When Edlich treated burn patients in which the patient’s ignited clothing was adherent to the burned skin, he was concerned that the adult textiles were highly flammable and became the ignition source for the burn injury. His clinical measurements of fabric flammability of the textiles as well as a careful review of the ignition source documented that flammable liquids, such as gasoline, were the ignition sources of most burn injuries. Consequently, Edlich initiated a nationwide educational program that has dramatically reduced the frequency of burn injuries stemming from flammable liquids.[6]

Surgical gloves[edit]

During his surgical career, Edlich and his team of scientists made important scientific contributions that have protected health care workers as well as operating room personnel.[7] His studies on the toxicity of cornstarch became a catalyst for the development of powder-free gloves. His scientific investigation proved conclusively that cornstarch was a dangerous foreign body that potentiated wound infection and was a vector for the latex allergy epidemic.[8]

On September 24, 2008, Edlich and 11 health professionals submitted a Citizen’s Petition to the FDA to ban cornstarch on medical gloves (FDA-2008-P-0531). On February 3, 2011, the FDA prepared a Federal Register on the safety and performance of medical gloves with cornstarch, in which healthcare professionals have 60 days to make comments that will ultimately lead to the FDA’s final decision regarding banning cornstarch on medical gloves.

Edlich’s recent studies on a new powder-free double-glove puncture indication system support the use of this double-glove system in surgical procedures in an effort to prevent the spread of deadly blood-borne viral infection (Molnlycke Healthcare, LLC, Norcross, Georgia)[9]


Edlich’s contributions to teaching and healthcare have been recognized by the following Awards: 1990 Thomas Jefferson Award from the University of Virginia,[1] Distinguished Alumni Award from the University of Minnesota Medical Alumni Association (2005), James D. Mills Award from the American College of Emergency Physicians (2008), and the Solomon A. Berson Award in Health Sciences from the New York University School of Medicine (2011).


  1. ^ a b Solem L, Gear AJ (2005). "Richard F. Edlich, MD, PhD: recipient of Distinguished Alumni Award from the University of Minnesota Medical Alumni Society.". J Long Term Eff Med Implants. 15 (4): 401–14. doi:10.1615/jlongtermeffmedimplants.v15.i4.70. PMID 16022650.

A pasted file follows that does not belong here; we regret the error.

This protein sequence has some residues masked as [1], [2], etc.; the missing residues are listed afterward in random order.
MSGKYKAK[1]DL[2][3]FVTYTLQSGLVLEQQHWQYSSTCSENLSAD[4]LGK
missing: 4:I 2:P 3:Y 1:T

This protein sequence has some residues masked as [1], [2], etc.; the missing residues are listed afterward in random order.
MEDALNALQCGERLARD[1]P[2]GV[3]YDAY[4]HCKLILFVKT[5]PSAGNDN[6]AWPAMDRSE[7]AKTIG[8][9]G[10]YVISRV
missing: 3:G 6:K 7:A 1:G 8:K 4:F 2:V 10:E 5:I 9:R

2. ^ Woods JA, Cobb AT, Drake DB, Edlich RF (1996). "Steam press hand burns: a serious burn injury.". J Emerg Med. 14 (3): 357–60. doi:10.1016/0736-4679(96)00033-9. PMID 8782034. 
  3. ^ Davis M, Nakhdjevani A, Lidder S (2011). "Suture/Steri-Strip combination for the management of lacerations in thin-skinned individuals.". J Emerg Med. 40 (3): 322–3. doi:10.1016/j.jemermed.2010.05.077. PMID 20880653. 
  4. ^ Goral V, Ucmak F, Yildirim S, Barutcu S, Ileri S, Aslan I, et al. (2011). "Malignant melanoma of the stomach presenting in a woman: a case report.". Journal of Medical Case Reports. 5: 94. doi:10.1186/1752-1947-5-94. PMC 3061929Freely accessible. PMID 21388529. 
  5. ^ Wit MA, de Mulder M, Jansen EK, Umans VA (2010). "Diabetes mellitus and its impact on long-term outcomes after coronary artery bypass graft surgery.". Acta Diabetol. 50: 123–128. doi:10.1007/s00592-010-0223-3. PMID 20857149. 
  6. ^ Bill TJ, Bentrem DJ, Drake DB, Edlich RF (1996). "Grease burns of the hand: preventable injuries.". J Emerg Med. 14 (3): 351–5. doi:10.1016/0736-4679(96)00032-7. PMID 8782033. 
  7. ^ Woods JA, Lambert S, Platts-Mills TA, Drake DB, Edlich RF (1997). "Natural rubber latex allergy: spectrum, diagnostic approach, and therapy.". J Emerg Med. 15 (1): 71–85. doi:10.1016/s0736-4679(96)00256-9. PMID 9017491. 
  8. ^ Richard F Edlich MD (31 January 2012). Deadly Powder on Medical Gloves: A Wake-Up Call to the Food and Drug Administration. iUniverse. pp. 8–. ISBN 978-1-4697-4417-9. Retrieved 21 July 2012. 
  9. ^ Korniewicz DM, Chookaew N, Brown J, Bookhamer N, Mudd K, Bollinger ME (2005). "Impact of converting to powder-free gloves. Decreasing the symptoms of latex exposure in operating room personnel.". AAOHN Journal. 53 (3): 111–6. PMID 15789966.